Nine NGOs participating in an Inter-American Commission of Human Rights (IACHR) hearing in Washington criticized Colombia’s Justice and Peace process as giving impunity to human rights abusers, and accused the government of persecuting rights groups, reports W Radio.
Gustavo Gallon of the Colombian Commission of Jurists (CCJ), called the Justice and Peace process, which is designed to give paramilitary fighters reduced sentences in exchange for demobilizing and telling the truth about their crimes, “the most gigantic operation of impunity in the country’s history.”
Gallon said that the process had allowed 28,000 of the 31,000 people accused of crimes against humanity to go free without investigation.
Meanwhile there is “a list of 3,600 people filed with the prosecutor, only 600 have appeared before the court, and the authorities do nothing about it, no warrants or anything,” said Gallon.
The NGOs also called attention to their systematic persecution by government agencies in the court’s session on the human rights situation in Colombia.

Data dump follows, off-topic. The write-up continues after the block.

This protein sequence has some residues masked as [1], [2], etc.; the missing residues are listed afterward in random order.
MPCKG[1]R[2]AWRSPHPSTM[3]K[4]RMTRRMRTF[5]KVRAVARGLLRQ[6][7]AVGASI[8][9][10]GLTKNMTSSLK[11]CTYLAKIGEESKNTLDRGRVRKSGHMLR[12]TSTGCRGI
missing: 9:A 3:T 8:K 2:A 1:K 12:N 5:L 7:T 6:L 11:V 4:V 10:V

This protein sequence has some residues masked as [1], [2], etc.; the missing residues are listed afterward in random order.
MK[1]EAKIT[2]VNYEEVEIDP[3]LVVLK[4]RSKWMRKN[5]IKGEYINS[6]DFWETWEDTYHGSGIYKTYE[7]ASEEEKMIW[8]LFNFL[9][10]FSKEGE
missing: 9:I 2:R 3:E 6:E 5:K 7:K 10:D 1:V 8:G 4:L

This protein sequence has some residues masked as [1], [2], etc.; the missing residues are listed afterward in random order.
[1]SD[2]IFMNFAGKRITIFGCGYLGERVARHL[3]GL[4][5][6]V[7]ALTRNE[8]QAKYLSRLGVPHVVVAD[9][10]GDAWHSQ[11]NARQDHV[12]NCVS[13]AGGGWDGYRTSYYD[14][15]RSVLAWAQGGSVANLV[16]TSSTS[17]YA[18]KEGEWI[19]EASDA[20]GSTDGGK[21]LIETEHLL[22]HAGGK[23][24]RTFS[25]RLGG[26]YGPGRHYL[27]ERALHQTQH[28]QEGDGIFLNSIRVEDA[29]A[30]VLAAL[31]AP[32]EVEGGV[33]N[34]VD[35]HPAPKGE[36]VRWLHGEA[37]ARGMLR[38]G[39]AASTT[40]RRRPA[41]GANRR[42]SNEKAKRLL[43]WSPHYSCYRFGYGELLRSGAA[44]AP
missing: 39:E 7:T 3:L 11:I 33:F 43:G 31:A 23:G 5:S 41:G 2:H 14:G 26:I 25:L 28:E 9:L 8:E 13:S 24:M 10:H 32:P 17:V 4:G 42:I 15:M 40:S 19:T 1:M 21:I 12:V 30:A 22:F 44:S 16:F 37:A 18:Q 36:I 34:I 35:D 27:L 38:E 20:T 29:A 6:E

A spokesperson for NGO Corporacion Reiniciar, Luz Estela Ponte, accused government intelligence agency DAS of “arbitrary detention, repeated threats, and the permanent holding of intelligence files” against human rights groups.
The director of Colombia’s Presidential Human Rights Program, Carlos Franco, rejected the accusations of judicial impunity, asserting the independence and competence of the Colombian prosecution.
The IACHR expressed “deep concern” about the climate of impunity in the country, and condemned the murder on Saturday of Colombian journalist Clodomiro Castilla Ospino.
The IACHR is an autonomous body of the Organization of American States, which investigates human rights abuses in member states and publishes country reports.
There are ongoing concerns about the Justice and Peace process, which has been accused to taking too long to convict former paramilitaries for crimes against humanity, and of giving overly lenient sentences.